iHome's clock radio iPod docks continue to evolve. The iP90 is the 2010 iteration of the company's bread-and-butter model that started as the iH5 several years ago. This model has a new design that features a bigger display and what the company describes as "bigger sound."
Like a lot of iHome products, the iP90 has a sort of a retro-modern look, but it eschews the boxy design of its predecessors and opts for a slightly more rounded body that's arguably more attractive. It measures 3.27 inches high by 10.67 wide by 6.15 inches deep, and yes, that bigger display really jumps out at you. The time and date appear in white on a blue background, and the backlight can be dimmed and even completely turned off so that it doesn't bother you at night (alas, the dimming function is manual, not automatic). It's also worth pointing out that the buttons on the unit are backlit, which allows you to see what you're pressing the dark.
Unlike iHome's iA5 (also $99), which interfaces with iHome's free iHome + Sleep iPhone app, the iP90 is not considered an "app-enhanced" device, though you can sync the time on your docked iPod or iPhone with a touch of a button on back of the unit. It's a convenient, common-sense feature that works well.
Though you can use the alarm features on the iHome app just fine, some features will not work (with the iA5, the app, for instance, will automatically track your sleep and wake-up times). We're not sure why iHome didn't make this an "app-enhanced" model, but it does offer more base features, including an AM/FM radio with six presets and dual alarms. It also comes with a remote control that allows you to control your iPhone's or iPod's basic functions. You can adjust bass and treble levels from the unit itself.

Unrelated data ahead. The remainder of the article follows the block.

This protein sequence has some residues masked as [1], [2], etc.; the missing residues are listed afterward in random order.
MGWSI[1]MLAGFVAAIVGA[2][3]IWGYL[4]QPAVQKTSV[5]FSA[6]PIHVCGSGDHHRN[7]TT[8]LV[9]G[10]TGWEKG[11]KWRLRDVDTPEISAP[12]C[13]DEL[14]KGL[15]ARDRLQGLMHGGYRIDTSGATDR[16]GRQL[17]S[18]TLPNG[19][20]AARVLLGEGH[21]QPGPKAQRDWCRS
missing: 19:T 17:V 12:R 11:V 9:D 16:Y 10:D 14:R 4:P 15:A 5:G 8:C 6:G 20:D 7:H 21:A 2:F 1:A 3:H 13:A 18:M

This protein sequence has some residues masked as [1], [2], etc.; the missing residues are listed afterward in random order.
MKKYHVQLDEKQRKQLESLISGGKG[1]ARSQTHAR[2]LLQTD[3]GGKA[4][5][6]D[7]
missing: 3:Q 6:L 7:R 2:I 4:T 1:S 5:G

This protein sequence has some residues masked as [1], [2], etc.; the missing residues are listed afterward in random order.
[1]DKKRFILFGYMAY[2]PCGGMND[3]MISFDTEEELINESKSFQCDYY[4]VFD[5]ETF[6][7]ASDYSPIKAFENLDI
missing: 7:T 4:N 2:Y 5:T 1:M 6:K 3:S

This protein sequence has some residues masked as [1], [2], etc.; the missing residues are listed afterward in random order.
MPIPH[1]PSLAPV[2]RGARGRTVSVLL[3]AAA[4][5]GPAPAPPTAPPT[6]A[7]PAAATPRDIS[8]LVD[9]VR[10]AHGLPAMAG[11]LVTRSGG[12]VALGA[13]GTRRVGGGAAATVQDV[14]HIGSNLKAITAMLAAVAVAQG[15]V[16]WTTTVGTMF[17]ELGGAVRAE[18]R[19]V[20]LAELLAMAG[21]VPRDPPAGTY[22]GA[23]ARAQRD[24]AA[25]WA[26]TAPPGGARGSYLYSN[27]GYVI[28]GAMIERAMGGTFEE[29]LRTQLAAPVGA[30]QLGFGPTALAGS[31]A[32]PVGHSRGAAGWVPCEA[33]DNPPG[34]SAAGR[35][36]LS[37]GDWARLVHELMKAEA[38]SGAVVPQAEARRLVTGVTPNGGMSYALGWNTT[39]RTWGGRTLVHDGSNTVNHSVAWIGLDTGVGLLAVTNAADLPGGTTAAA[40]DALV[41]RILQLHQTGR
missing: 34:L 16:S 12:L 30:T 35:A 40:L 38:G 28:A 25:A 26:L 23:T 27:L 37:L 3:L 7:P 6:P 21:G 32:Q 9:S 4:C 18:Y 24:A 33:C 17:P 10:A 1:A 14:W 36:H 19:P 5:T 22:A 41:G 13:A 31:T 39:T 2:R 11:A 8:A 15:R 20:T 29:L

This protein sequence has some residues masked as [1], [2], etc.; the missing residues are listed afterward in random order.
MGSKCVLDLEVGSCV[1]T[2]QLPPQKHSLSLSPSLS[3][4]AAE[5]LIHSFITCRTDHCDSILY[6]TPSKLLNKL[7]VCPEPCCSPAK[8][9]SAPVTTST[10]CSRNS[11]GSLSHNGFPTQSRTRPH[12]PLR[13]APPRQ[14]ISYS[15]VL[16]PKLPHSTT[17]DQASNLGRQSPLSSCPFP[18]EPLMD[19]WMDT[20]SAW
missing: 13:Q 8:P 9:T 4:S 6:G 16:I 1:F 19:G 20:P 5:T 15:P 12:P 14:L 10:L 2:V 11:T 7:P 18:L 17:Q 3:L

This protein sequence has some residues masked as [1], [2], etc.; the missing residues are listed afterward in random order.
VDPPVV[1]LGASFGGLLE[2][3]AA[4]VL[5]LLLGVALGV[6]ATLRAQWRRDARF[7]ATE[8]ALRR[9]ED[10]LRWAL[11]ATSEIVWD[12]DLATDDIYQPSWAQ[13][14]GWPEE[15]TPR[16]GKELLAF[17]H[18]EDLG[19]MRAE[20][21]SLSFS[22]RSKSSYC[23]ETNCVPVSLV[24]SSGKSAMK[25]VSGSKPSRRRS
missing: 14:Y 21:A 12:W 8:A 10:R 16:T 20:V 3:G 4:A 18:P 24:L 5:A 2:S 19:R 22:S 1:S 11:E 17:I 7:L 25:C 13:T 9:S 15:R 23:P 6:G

iHome also equipped the iP90 with the standard set of features we've come to expect from this line: the option to set separate alarms for weekends and weekdays, programmable snooze times, and Gradual Wake and Gradual Sleep that slowly increase or decrease the volume as you wake up or go to sleep. This model is shielded for use with the iPhone and it has a line input for connecting other audio devices.
We fired up a variety of songs when testing the iP90's audio chops. The test music we played--everything from Elvis Costello to Dan Auerbach to Coldplay and Tiesto--sounded fine for casual listening and the little system actually plays pretty loud. We're not going to get too nitpicky, but like a lot of these small systems, you just don't get a ton of bass and little in the way of stereo separation (you get the best sound sitting about three feet from the speakers). That said, it's a good idea to stick with low to mid volumes, because things can start to sound a little shrill when you crank your tunes. Still, at the end of the day, the iP90 does sound slightly better than its predecessor, the iP97, and--presumably because of its larger size--it also sounds better than the iA5.
All in all, we liked the iP90 and think it's probably a better choice for most people than the iA5, which also retails for right around $90 online. The iP90 feels like a more substantial unit and it sounds better, too. We also don't think you lose much from it not being "app-enhanced," though it would have been nice for iHome to have included that feature.